Monday, April 16, 2012

Education Update: A Naval Viewpoint on the Civil War

---John Kennedy, Director of Museum Education and Public Outreach


Dressed in his period uniform of a naval lieutenant, author Chuck Veit entertained the Eight Bells Lecture audience last Thursday, April 5, 2012. Mr. Veit is the president of the Navy & Marine Living History Association and has recently written a book A Dog Before a Soldier: Almost-lost Episodes in the U.S. Navy’s Civil War.

In his introduction, Mr. Veit faulted historians for ignoring the contributions by the U.S. Navy on the rivers and high seas and choosing instead to view the Civil War as a land war with a navy that played only a blockading role along the coast of the Confederacy. To illustrate his points, he gave specific examples of battles and referenced numerous primary and secondary sources to document his assertions. These documents included personal diaries, logbooks, newspaper stories, drawings, and legislative archives.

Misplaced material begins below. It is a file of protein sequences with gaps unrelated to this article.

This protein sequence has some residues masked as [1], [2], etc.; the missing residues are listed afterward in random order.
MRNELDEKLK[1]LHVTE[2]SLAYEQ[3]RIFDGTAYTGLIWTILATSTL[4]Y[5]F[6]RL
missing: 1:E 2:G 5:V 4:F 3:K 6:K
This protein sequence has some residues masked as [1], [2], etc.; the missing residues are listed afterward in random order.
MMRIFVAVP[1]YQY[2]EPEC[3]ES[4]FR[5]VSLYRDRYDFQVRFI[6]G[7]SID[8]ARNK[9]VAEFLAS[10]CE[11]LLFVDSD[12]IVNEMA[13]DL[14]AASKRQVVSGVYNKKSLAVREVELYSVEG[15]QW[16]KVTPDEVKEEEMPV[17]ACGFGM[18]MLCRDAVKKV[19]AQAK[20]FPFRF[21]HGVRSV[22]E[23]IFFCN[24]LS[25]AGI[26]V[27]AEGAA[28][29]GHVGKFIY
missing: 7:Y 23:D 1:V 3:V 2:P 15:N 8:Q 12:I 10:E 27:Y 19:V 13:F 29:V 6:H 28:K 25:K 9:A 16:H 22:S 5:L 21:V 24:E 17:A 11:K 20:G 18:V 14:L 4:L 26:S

Coincidentally, the day of the lecture was at the sesquicentennial of the Battle of Shiloh. One hundred and fifty years ago on April 6-7, 1862, at Pittsburg Landing, Tennessee, the Union and Confederacy met and after two days there were 23,000 men killed, wounded, or missing. Up to that time, it was the bloodiest battle of the Civil War. By war’s end, it would rank as the sixth bloodiest battle. Although a tactical win for the Union, the North bore the brunt of the casualties. Shiloh, which means “place of peace” in Hebrew, could have easily been a Confederate victory had it not been for the naval gunboats that shelled Confederate positions, pinning them down and thus allowing Union forces to bring fresh troops into position.

Malvern Hill, Hampton Roads, Fort Butler, and the capture of New Orleans are but a few of the examples cited in the book that support the author’s point of view, one shared by many of the senior army officers, most notably Ulysses S. Grant. The book is not to deny the sacrifice of the many men in the armies of the North and South, it is to bring out that the U.S. Navy played a more critical role in the Civil War than is generally recognized.

The next Eight Bells Lecture is scheduled for April 19 and will have Mike Matheny from the Army War College discussing his book Carrying the War to the Enemy: American Operational Art to 1945. For those interested in attending, please contact the Naval War College Museum at 841-2101 for reservations.

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